This surgery was recently performed by Dr. Yaron Berkowitz, Director of the Orthopedics B Department, and Dr. Lior Laver, Director of the Hip Preservation Service, a senior physician in the department and sports medicine specialist. The patient, a 36-year-old male, resident of the Krayot, suffered from avascular necrosis of the femoral head, a condition caused by the disruption of blood supply to the area and which leads to the development of a “diseased” bone and danger of collapse of the cartilage surface and serious damage to the hip.
“The patient arrived at our clinic suffering from severe pain in the left hip,” explains Dr. Yaron Berkowitz. “Thorough investigation, which included an MRI, showed extensive edema, and the patient was diagnosed with avascular necrosis of the left femoral head which caused pain, difficulty walking, and significantly limited functioning. Today, around two weeks after surgery, the man reports significant improvement and that the pain has almost completely disappeared.”
“The accepted treatments today for avascular necrosis of the femoral head include rest and reducing pressure, hyperbaric medicine, surgery for complete hip replacement, and combined minimally invasive surgical treatment including decompression of the femoral head and injecting stem cells,” notes Dr. Berkowitz. “However, we need to suit the best treatment to each patient individually in accordance with their state of health, age, level of activity, and the level of damage at the time of diagnosis.”
Dr. Yaron Berkowitz and Dr. Lior Laver during the surgery at Hillel Yaffe
Advantages of treatment by stem cell injection
“Stem cell injection is a treatment technique which is part of a new and developing area of orthopedics known as ‘orthobiologic treatments’. These treatments essentially make use of the body’s natural potential to heal itself,” explains Dr. Lior Laver. According to Dr. Laver, hip replacement surgery is serious surgery which requires time for rehabilitation, and can lead to further operations later in life, particularly for young patients. Hyperbaric medicine requires a large number of treatments, and carries significant financial costs. In contrast, treatment through decompression of the femoral head and injecting stem cells has several clear advantages: surgery is minimally invasive and lasts for around half an hour; the operation does not involve an external prosthesis but rather employs the body’s natural healing ability; hospitalization is short and includes the option of returning home the same day; there is significantly less pain than from “regular” surgery, and rehabilitation is shorter.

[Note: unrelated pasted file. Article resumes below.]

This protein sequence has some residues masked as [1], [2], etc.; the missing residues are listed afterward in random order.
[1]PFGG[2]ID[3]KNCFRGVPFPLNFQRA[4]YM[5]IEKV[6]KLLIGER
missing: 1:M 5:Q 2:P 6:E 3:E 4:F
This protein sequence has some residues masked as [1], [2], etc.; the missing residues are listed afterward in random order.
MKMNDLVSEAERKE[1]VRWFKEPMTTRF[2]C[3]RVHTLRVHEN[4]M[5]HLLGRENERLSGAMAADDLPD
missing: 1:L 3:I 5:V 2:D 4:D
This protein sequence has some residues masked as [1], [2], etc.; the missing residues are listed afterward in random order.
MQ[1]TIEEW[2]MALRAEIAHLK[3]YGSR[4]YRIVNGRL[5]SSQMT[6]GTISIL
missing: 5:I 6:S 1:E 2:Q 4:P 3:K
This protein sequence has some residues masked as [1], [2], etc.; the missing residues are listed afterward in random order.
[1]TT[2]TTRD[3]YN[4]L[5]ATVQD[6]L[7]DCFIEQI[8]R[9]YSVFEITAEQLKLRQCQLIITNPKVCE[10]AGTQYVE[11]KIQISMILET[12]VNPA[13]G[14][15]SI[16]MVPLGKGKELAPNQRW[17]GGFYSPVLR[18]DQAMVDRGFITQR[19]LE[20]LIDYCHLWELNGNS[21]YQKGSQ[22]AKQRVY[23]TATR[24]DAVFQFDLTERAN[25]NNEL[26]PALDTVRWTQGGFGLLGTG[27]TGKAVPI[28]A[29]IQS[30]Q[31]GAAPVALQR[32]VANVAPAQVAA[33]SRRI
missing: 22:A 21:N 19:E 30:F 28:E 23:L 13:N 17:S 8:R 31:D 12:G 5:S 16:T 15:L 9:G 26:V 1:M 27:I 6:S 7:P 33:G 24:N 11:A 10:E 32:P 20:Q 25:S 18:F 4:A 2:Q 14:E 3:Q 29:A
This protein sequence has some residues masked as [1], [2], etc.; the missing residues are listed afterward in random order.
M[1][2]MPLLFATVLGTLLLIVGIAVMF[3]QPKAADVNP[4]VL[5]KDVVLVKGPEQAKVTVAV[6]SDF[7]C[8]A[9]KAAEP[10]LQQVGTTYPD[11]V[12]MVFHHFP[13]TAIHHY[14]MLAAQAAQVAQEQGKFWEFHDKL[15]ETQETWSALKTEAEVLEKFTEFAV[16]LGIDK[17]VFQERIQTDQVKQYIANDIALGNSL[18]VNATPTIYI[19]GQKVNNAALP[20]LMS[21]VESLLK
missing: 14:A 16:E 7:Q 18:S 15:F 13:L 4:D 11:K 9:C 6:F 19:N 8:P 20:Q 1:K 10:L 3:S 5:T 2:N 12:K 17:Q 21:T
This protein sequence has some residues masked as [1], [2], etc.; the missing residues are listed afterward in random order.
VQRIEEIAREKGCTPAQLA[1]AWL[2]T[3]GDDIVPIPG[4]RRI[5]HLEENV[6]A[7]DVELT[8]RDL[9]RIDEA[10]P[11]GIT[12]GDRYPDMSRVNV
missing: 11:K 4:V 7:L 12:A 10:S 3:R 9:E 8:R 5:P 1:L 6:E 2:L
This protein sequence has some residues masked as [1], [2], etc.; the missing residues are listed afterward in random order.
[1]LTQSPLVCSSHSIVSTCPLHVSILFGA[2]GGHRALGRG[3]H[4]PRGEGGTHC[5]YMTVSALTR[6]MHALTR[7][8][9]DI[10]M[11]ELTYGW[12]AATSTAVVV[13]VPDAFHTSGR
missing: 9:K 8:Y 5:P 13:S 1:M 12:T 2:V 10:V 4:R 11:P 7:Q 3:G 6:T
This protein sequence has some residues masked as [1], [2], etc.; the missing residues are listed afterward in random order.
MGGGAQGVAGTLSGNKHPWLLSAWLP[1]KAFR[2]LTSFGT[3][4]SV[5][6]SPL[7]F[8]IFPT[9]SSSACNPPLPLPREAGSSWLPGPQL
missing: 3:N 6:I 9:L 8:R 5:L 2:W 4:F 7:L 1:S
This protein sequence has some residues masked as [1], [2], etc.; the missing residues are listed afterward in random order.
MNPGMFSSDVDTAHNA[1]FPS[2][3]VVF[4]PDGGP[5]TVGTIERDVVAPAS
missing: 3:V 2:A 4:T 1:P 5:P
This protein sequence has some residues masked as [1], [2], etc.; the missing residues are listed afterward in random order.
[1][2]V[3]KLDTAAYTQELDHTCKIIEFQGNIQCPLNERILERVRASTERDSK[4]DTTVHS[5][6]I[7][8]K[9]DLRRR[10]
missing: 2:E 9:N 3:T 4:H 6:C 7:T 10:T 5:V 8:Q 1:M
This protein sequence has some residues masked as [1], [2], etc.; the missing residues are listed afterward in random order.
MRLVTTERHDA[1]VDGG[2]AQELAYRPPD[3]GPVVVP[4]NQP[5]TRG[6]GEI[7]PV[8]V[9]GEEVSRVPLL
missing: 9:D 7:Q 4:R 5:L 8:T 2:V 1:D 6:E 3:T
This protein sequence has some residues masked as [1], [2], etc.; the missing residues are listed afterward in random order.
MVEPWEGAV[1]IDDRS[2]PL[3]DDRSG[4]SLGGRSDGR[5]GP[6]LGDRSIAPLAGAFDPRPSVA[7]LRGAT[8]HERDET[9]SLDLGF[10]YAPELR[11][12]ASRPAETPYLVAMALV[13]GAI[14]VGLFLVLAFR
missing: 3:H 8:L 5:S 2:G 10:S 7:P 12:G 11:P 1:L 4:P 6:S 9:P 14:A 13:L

How is it done?
The operation is carried out through two tiny holes. During the first stage, bone marrow cells are removed from the hip region through a tiny hole/ incision in the patient’s side. The substance extracted from the bone marrow undergoes a rapid dedicated centrifugation process. At this time, during the second stage, a decompression is made through an additional tiny hole/ incision in the affected area of the femoral head under the guidance of an x-ray machine and debridement is carried out of the diseased bone. Stem cells which have undergone centrifugation are injected through the same opening and channel created by the decompression. Injecting the stem cells “encourages” the creation of new and healthy bone tissue, and arouses and helps with the body’s natural rehabilitation process.
“It is very important to understand the indications for when this treatment can be used and that it’s suitable in situations when the hip cartilage has not yet collapsed,” notes Dr. Laver, “but this surgery has very good results, and its advantages for the quality of life for the patient, particularly those aged 30-50, are abundantly clear”.
For further information, and to schedule an appointment at the clinic, please call *6742.